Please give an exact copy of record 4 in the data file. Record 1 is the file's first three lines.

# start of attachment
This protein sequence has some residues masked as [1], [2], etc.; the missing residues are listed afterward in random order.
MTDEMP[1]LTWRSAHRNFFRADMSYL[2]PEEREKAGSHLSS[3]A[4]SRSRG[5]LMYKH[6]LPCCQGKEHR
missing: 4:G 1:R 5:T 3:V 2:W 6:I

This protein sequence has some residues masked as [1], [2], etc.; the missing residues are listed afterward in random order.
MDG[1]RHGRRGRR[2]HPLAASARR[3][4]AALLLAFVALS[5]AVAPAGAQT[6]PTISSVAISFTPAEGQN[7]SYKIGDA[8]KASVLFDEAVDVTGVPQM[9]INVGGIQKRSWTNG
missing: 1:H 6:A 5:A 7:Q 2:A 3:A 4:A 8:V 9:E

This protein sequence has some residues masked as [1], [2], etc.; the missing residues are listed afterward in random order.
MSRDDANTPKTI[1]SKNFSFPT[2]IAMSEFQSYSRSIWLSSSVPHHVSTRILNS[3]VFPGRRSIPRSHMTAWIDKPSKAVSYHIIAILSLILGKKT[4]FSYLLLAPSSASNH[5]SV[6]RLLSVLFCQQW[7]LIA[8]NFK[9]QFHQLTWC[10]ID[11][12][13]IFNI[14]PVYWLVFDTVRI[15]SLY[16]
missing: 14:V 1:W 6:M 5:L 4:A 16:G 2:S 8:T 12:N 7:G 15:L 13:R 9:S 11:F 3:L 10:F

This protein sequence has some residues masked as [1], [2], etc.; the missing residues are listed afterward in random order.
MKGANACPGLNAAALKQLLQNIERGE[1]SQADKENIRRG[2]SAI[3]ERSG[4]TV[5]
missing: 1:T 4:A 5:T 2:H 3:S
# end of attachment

This protein sequence has some residues masked as [1], [2], etc.; the missing residues are listed afterward in random order.
MKGANACPGLNAAALKQLLQNIERGE[1]SQADKENIRRG[2]SAI[3]ERSG[4]TV[5]
missing: 1:T 4:A 5:T 2:H 3:S